Snail market potentials
Snail farming potentials for both the local and export markets are highly under-rated. Local snail meat is a toast in homes, restaurants, hotels, ‘bukatarias’, eateries and drinks spots. It helps in no smaller measure to supplement our woefully deficient protein intake. Overseas, snails are a delicacy enjoyed by nationals of many countries especially those bordering the Mediterranean. Others are Italy, France, Greece, Spain, ECOWAS, Portugal, Germany, New Zealand, South Africa etc. Harvested and processed snails can be exported chilled, salted, live, dried, fresh and frozen with or without shells depending on what the target market demands.
Locally, a freshly prepared and fried snail meat is very expensive. It costs between N80 and N200. This high price is caused by insufficiency in supply of live snails to meet the high demand for the meat. This supply inadequacy signals a rewarding investment opportunity for any entrepreneur that ventures into the business no matter the level.
Despite the above situation in the country, snail farming is still a neglected but profitable agribusiness. But this is not so with the French. Their government saw the unexploited goldmine in this and so went for it.
Snails are omnivorous and so can feed with relish on fresh leaves such as cocoyam, cassava, waterleaves etc. They also eat decomposing plant parts, pawpaw fruits, plantain, guava, bananas, oil palm fruits and such food supplements as blood meal and fishmeal. They also eat sand. Calcium carbonate sources such as industrial lime, ground egg shelves, chalk, ground bone meal etc. help the snails’ shell formation and hardness as well as egg laying and their hardness.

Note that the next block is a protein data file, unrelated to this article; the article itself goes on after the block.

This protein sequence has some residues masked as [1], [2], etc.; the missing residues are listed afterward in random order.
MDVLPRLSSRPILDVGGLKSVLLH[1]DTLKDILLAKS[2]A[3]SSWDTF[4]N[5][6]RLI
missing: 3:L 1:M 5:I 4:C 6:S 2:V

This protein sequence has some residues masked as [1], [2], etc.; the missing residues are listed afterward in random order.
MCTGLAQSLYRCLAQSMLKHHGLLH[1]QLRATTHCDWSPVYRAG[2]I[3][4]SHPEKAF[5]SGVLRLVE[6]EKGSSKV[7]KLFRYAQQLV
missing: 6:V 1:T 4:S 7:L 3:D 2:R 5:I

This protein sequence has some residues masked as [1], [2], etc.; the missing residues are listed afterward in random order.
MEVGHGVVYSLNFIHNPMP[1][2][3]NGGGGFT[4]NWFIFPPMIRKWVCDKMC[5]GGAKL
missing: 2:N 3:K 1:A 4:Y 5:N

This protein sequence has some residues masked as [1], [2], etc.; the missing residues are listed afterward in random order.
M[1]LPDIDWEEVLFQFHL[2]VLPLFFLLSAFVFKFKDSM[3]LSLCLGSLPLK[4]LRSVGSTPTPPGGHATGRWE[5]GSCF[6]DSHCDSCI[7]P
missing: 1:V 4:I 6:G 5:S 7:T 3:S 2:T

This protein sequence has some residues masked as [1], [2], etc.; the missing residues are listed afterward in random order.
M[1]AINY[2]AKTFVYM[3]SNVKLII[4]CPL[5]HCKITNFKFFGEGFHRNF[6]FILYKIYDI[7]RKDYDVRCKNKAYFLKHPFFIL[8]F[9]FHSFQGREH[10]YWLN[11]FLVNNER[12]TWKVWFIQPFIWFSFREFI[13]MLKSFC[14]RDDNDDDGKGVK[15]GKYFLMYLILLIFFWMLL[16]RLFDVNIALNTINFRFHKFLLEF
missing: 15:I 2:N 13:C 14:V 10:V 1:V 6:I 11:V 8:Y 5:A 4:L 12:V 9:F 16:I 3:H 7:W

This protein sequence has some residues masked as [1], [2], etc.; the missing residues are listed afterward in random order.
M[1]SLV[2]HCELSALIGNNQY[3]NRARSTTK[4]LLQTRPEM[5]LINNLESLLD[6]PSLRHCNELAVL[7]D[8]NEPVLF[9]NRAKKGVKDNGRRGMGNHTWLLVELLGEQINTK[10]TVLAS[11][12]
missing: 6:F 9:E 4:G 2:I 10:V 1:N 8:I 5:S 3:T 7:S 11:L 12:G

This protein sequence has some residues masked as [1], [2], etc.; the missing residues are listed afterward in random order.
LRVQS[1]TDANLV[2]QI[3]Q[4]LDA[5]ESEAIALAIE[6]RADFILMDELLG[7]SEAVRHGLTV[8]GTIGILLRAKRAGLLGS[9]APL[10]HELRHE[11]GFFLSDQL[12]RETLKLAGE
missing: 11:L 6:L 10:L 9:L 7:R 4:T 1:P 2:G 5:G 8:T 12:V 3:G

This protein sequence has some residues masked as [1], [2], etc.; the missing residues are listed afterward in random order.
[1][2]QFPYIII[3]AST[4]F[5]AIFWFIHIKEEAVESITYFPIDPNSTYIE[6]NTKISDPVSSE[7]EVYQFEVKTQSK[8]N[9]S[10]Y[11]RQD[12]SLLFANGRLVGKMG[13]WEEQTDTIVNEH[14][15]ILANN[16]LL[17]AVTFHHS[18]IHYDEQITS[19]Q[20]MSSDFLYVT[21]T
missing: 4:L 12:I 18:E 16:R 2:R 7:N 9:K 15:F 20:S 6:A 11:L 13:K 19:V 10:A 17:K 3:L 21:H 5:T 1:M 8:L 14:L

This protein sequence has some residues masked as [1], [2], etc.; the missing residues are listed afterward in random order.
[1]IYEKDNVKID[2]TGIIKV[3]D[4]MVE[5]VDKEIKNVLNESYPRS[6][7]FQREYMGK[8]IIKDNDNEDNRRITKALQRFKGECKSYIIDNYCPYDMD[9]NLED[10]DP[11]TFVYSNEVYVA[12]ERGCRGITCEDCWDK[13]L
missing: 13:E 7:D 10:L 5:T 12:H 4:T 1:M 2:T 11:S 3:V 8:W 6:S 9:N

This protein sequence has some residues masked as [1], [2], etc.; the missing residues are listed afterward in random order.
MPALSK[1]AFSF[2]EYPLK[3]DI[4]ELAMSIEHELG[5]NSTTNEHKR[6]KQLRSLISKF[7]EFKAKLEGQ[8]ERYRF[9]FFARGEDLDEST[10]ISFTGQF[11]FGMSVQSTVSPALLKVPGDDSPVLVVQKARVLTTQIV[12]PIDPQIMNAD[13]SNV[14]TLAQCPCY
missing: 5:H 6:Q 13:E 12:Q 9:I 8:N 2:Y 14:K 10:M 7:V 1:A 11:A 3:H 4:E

When you want to start breeding snails there are many sources from where you can get your foundation stock. Some of them include those farmers that are already in practice, generation of baby snails from your own farm after harvesting, collections from the wild etc. Stocking your pen with baby or about-to-lay snails purchased from the market is scarcely advisable.
Depending on the level, available capital and purpose for which one is breeding snails, this can be done in snail pens, boxes, plantain/banana plantations, cartons, earthen pots, wooden cages, baskets etc. On a cottage level and for the purpose of supplying the family with snail meat, not much capital and space are needed. As a result, wooden boxes, cartons, pots and baskets can be used.
Snails are hermaphrodites i.e. they have both male and female reproductive organs. This means that there’s no difference between male and female snails. This notwithstanding, snails still mate usually during the rainy season or at night. Eggs are laid between one and two weeks after mating. Different species of snail lay different number of eggs per batch and have different number of times they lay their eggs per annum. The eggs range between 8 and 300 while the number of times could be up to eight.
With proper feeding and good management practice, you can have your table-size snails in nine months after you have started breeding. In addition, you can have your supply of baby snails for the expansion of your farm from your foundation stock onwards.